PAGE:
Thanks to higher premiums and membership, the health insurer Anthem Inc. (ANTM) reported better-than-expected first-quarter earnings and revenue Wednesday. Still, the company's net income of $703 million fell 18.7 percent from the previous year's 865.2 million.
As many companies' first-quarter earnings roll in, health insurers are being carefully watched for clues as to how they are faring selling policies on Affordable Care Act exchanges, especially after the country's biggest insurer, UnitedHealth Group, said last week it would exit most of those exchanges due to hundreds of millions in losses from them. In reporting its earnings, Anthem did not directly address the question of these marketplaces. Instead, it made only passing reference to notable costs incurred on them.
For the first quarter, Anthem posted adjusted earnings of $3.46 per share — up 10.2 percent from the previous year — on operating revenue of nearly $20.3 billion. That revenue represented a 7.7 percent increase from the nearly $18.9 billion in revenues from the prior year's first quarter.
The Medicare and Medicaid businesses for the Indianapolis-based company helped drive that growth, the company said. Enrollment grew in Medicaid, while medical cost performance in Medicare improved.
Rising enrollment and increased premiums also helped boost revenue, the company said.
Overall, enrollment in Anthem businesses, which include Blue Cross and Blue Shield in some states, increased 2.6 percent, or 1.1 million members, bringing total membership to 39.6 million in the year that ended March 31.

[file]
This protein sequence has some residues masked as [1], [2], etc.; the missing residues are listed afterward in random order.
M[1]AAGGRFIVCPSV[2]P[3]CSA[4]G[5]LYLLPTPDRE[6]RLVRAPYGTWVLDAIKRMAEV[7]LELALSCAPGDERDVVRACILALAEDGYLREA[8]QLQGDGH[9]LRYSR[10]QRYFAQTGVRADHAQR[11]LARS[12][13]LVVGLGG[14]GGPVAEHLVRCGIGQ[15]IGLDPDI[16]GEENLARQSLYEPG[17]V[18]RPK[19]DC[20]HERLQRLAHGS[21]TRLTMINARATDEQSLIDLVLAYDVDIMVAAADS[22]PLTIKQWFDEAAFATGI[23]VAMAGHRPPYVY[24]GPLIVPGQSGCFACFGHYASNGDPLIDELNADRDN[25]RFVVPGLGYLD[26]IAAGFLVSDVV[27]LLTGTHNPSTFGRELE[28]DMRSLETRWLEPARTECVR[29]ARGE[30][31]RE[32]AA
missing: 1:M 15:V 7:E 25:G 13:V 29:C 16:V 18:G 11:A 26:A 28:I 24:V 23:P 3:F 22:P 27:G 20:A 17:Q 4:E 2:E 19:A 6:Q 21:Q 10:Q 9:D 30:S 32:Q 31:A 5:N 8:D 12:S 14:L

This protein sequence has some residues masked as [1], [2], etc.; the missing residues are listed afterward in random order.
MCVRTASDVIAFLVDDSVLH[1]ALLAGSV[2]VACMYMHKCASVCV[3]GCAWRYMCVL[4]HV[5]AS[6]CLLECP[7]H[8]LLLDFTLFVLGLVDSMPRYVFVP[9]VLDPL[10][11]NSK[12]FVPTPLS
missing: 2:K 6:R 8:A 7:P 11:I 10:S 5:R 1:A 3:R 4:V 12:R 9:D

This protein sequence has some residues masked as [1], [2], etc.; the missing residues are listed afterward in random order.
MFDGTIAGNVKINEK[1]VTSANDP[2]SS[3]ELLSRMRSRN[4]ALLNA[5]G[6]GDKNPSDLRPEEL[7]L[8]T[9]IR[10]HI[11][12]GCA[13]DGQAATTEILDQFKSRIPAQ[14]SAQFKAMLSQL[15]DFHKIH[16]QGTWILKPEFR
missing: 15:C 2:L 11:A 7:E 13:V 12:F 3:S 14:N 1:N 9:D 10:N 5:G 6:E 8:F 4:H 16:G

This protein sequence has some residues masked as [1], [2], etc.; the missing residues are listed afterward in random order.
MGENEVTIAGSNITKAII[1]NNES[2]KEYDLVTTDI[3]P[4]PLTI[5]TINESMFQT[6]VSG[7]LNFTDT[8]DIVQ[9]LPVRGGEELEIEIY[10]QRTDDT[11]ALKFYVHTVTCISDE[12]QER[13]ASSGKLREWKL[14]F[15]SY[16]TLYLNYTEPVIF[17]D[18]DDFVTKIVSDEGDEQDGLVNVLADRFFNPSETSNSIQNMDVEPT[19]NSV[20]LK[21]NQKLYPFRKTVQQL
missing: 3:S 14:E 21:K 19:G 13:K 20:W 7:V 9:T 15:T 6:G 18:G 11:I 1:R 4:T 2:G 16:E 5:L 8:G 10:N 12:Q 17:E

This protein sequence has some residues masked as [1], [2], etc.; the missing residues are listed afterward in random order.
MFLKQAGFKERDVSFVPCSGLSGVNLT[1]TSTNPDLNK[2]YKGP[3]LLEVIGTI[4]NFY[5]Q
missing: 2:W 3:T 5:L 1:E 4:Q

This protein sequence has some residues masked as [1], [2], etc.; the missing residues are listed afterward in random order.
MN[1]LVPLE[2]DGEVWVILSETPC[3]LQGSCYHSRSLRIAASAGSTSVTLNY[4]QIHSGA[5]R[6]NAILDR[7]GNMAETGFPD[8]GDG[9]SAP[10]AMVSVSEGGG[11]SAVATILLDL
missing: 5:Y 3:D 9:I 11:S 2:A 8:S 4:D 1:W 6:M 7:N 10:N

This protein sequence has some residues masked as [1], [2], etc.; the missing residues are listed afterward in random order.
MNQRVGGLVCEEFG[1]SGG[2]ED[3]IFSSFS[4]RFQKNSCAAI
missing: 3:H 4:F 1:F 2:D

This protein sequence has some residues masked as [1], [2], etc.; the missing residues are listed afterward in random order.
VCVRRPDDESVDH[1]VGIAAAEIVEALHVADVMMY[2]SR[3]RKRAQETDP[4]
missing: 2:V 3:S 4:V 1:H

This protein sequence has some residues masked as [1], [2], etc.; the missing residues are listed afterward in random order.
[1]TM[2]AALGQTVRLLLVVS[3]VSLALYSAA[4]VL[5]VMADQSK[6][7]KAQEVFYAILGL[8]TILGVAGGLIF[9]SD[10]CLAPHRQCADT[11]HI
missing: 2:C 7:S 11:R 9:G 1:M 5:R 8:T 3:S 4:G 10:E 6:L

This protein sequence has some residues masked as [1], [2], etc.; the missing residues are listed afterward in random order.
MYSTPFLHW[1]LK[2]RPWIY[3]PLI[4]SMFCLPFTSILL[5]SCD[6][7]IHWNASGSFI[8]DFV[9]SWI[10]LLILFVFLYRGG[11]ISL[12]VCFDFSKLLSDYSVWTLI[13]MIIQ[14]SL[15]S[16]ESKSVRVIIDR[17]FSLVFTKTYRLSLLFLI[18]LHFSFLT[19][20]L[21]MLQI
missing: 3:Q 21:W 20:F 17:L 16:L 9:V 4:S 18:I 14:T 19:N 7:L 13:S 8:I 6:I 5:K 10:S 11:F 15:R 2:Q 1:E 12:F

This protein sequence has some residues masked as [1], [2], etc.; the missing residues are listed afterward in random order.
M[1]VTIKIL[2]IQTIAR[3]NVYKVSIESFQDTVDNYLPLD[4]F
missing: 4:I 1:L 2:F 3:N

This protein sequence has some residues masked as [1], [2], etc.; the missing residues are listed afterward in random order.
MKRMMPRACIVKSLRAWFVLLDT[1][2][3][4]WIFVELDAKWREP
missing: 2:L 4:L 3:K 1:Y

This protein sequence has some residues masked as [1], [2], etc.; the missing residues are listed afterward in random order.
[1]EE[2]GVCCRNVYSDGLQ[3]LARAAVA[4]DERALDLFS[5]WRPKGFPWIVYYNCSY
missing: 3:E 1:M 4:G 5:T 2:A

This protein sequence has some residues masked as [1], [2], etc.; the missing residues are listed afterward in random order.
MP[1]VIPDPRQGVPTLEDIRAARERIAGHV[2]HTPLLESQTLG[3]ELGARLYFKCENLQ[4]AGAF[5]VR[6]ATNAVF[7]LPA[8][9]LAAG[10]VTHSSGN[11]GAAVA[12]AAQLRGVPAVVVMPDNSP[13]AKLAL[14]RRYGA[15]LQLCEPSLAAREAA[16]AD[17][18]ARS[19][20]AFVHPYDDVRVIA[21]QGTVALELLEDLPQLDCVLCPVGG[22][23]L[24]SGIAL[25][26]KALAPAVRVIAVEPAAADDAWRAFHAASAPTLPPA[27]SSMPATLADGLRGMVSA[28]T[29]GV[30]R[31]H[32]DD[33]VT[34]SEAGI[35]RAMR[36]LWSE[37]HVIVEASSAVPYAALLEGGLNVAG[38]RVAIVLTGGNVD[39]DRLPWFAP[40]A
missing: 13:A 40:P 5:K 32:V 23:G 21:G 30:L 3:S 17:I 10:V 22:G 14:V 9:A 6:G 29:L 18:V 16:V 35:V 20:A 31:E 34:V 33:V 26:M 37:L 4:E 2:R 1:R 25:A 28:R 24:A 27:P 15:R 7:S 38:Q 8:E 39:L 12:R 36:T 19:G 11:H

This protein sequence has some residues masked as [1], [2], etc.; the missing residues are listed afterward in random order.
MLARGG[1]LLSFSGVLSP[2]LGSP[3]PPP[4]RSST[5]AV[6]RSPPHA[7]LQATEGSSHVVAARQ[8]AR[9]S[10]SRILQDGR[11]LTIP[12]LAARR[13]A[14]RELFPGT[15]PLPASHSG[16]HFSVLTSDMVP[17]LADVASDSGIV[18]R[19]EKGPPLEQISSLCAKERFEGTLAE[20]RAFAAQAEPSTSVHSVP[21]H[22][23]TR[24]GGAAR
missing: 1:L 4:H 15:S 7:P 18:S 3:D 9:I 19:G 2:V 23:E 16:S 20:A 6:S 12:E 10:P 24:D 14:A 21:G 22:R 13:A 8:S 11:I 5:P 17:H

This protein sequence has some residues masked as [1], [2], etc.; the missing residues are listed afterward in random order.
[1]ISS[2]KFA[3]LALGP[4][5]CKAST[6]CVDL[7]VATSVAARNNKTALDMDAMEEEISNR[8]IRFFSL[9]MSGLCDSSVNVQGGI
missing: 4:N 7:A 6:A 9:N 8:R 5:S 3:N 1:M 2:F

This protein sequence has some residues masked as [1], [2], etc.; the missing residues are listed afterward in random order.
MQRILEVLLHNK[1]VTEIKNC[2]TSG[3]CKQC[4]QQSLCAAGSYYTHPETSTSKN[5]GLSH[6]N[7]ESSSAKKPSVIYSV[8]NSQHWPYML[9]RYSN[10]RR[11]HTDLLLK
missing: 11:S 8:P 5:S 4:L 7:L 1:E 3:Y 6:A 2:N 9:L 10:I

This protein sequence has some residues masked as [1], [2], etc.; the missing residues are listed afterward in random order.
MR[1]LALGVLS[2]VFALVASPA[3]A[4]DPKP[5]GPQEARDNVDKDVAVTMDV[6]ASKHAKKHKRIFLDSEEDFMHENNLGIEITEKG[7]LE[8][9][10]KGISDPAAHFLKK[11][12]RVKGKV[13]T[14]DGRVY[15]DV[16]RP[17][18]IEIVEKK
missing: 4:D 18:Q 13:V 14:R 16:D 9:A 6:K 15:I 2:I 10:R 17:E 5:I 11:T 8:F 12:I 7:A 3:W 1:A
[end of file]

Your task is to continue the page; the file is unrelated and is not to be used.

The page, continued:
The company said it had increased premiums to "cover overall cost trends." It also noted that its benefit expense ratio, which reflects how much insurers are paying out in medical claims compared to how much they bring in through premiums, had risen to 81.8 percent in the first quarter of 2016, up from 80.2 percent a year earlier. It attributed that increase to the extra day in the first quarter (2016 is a leap year) as well as "a higher ratio in the Medicaid and individual businesses and higher membership in the Medicaid business," which it said on average served more-expensive patients.
The company also noted that the benefit expense ratio was higher in "Individual businesses," or the exchanges created under the Affordable Care Act. It reported 0.2 percent membership growth on those exchanges for the year ending March 31, with nearly 1.9 million members.
In its forward-looking statements, the company warned of "uncertainties" tied in part to those individual markets that could "negatively impact the adequacy of our premium rates" — in other words, the company's premiums might not be high enough to cover costs due specifically to those exchanges.
Anthem is also awaiting federal anti-trust approval for its proposed acquisition of Cigna Corporation, the U.S.'s fifth-largest health insurer (Anthem is the second). It agreed in July to buy Cigna for $48 billion.
"We remain firmly focused on advancing affordability and quality on behalf of our members, which will be enhanced by the pending Cigna acquisition," Joseph Swedish, Anthem's president and chief executive officer, said in a statement.